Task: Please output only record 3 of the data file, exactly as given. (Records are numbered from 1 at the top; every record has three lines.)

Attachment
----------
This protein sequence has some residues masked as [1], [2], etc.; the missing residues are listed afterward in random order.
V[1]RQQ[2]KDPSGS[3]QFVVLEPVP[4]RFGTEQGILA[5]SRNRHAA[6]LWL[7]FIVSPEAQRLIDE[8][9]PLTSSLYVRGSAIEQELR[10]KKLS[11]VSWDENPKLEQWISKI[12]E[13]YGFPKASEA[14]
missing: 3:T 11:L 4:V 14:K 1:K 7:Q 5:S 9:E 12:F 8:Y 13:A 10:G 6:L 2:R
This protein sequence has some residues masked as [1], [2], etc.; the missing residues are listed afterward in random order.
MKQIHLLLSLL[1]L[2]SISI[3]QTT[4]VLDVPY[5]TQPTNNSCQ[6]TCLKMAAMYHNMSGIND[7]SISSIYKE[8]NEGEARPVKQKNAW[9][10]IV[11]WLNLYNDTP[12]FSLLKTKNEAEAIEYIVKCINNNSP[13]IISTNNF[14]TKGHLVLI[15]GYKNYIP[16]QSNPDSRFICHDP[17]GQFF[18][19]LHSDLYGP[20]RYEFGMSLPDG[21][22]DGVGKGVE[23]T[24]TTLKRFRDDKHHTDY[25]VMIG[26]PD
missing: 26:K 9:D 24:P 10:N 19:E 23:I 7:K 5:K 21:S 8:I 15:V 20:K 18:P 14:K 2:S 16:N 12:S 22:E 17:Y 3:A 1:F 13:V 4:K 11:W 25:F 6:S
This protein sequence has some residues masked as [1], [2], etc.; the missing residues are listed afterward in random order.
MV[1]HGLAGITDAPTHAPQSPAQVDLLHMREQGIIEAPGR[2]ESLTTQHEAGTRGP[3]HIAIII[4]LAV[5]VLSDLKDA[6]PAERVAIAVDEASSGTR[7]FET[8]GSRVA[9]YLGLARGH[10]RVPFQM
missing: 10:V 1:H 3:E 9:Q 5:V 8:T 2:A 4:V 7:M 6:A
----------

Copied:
This protein sequence has some residues masked as [1], [2], etc.; the missing residues are listed afterward in random order.
MV[1]HGLAGITDAPTHAPQSPAQVDLLHMREQGIIEAPGR[2]ESLTTQHEAGTRGP[3]HIAIII[4]LAV[5]VLSDLKDA[6]PAERVAIAVDEASSGTR[7]FET[8]GSRVA[9]YLGLARGH[10]RVPFQM
missing: 10:V 1:H 3:E 9:Q 5:V 8:T 2:A 4:V 7:M 6:A